Ramit Sethi: My morning routine has not been approved by the teacher


Oh my God, can we please stop people guilt over morning pages, diaries, meditation, drinking 18 gallons of mint infused water, and yoga?

If you want to do that, great! But you don’t have to.

My rules for the perfect morning:

  • No, you don’t need to meditate to be successful!
  • No, you don’t need to write a diary or do yoga.
  • It’s okay to check Instagram first thing in the morning. (I am doing.)
  • If it isn’t on your calendar, it doesn’t exist
  • You decide your rich life, including your morning routine.

Why do we take bad advice about our morning routine

There’s a new cottage industry of people telling you all the things you “should” do every morning. But as it gets absurdly more specific, it gets more performant. Drink a glass of water? No! Make sure to soak it with turmeric and mint.

If you like mint, this is great. But just adding mint does nothing. The real win here is being intentional about what you want to do – and how you want to do it.

This is much more difficult than making an esoteric recommendation like drinking 6 ounces of yak tea. People love these recommendations because we all want a magic bullet or “secrets” that will magically change everything for us. Deep down, we know it’s all nonsense.

I spoke to Tim Ferriss about it on his podcast a few years ago – you can watch the interview here:

How to create a morning routine that works for you

True happiness and productivity come from making much deeper changes.

  • If you love waking up without an alarm clock, how do you go to sleep at a time when you can turn that into a reality?
  • If you want to prepare breakfast for your kids every morning, how do you arrange things the night before?
  • If you want to have a fun day where you take two hours to watch TV, what does it take to make it happen?

This is much more difficult than taking a magic pill. This means fundamentally restructuring your lifestyle, including the way you work (maybe even where You work), how you relax, what time you go to bed, and even what you think about yourself (“I’m not a morning person” is an identity that you can rewrite).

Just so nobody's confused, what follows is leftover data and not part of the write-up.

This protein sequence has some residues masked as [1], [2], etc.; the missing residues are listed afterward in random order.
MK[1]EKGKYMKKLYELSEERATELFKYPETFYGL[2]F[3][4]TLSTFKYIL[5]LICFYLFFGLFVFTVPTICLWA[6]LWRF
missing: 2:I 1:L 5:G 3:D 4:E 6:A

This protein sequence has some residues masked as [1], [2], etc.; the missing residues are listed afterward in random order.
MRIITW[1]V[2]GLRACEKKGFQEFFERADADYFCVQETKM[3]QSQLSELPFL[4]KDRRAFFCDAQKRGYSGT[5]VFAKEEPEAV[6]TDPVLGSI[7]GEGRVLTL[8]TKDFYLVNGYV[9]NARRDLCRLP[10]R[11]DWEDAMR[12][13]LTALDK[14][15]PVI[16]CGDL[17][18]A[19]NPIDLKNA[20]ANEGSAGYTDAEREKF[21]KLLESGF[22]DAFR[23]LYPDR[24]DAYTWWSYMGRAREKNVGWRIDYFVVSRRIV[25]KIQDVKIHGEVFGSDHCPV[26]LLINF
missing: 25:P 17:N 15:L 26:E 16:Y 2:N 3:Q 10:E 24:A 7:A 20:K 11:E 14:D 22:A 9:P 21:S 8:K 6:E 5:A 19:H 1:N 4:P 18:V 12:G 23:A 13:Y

The real morning routine is determined the week before, a month ago, and a year ago

Love the idea of ​​crafting a meaningful morning for your rich, personal life. I don’t like the merchandise cult fanaticism about random tactics. The best morning routine for the day before, the week before, and the year before is determined by mastering the basics.

What I mean by this: When I wake up and have a good morning, then walk around to start work, I open my calendar. What I see has been outlined weeks and months ago:

  • I know what I’m working on Because every Monday looks the same, every Tuesday looks the same, etc.
  • I have customized my work to suit me. For example, I’m more creative in the morning, so I set a time to write at that time. I make most calls in the afternoon.
  • I respect my own obligations. If it’s on the calendar, it’s done. If it isn’t on the calendar, it isn’t. Do you know how to “not try” to brush our teeth every morning? We just do it. Same for the schedule: once it’s scheduled, I’ll respect it. This has become a habit – and you can build the same habit!

It is much better to consciously decide what your morning looks like. If you want to go and check Instagram (like I do), that’s great. The first thing I read was a 17 year old girl telling me I was wrong about investing. Good morning @crypt0_4_lyfe7291. Thank you for your contributions to the investment literature.

Be realistic about your time and energy

Look at your calendar for tomorrow. Have you thought about how your energy fluctuates throughout the day? Does your calendar include the 3 most important things you need to get done? Is this realistic – does it include time to use the bathroom, eat, and just go out?

These are much more important than decisions than how many ounces of water you will drink. It’s also harder, which is why we avoid it. I believe in tackling the big gains in life, not chasing small, meaningless decisions in the end.

3 questions to ask yourself when designing your morning routine

  1. What would your perfect morning look like? Think broadly. It can include walking your dog in the park, making the perfect cup of coffee, or watching TV for an hour. It’s your decision!
  2. What are all the reasons that will never work? Get them out on paper. I know I know. You are not a morning person. Your boss won’t let you start work at 9:30 in the morning. Your kitchen is too crowded. You do not have the proper equipment to make espresso. Write down all the reasons.
  3. What are all the reasons for you could make this work? Now the opposite: if you definitely had to, then what could What do you do to make your perfect morning happen? Perhaps you can come to an agreement with your boss about when to start. You can buy an espresso machine. You can even come close to the park. Think big and don’t limit yourself.

As you tackle these questions, you may realize that your perfect morning is a lot closer than you thought.





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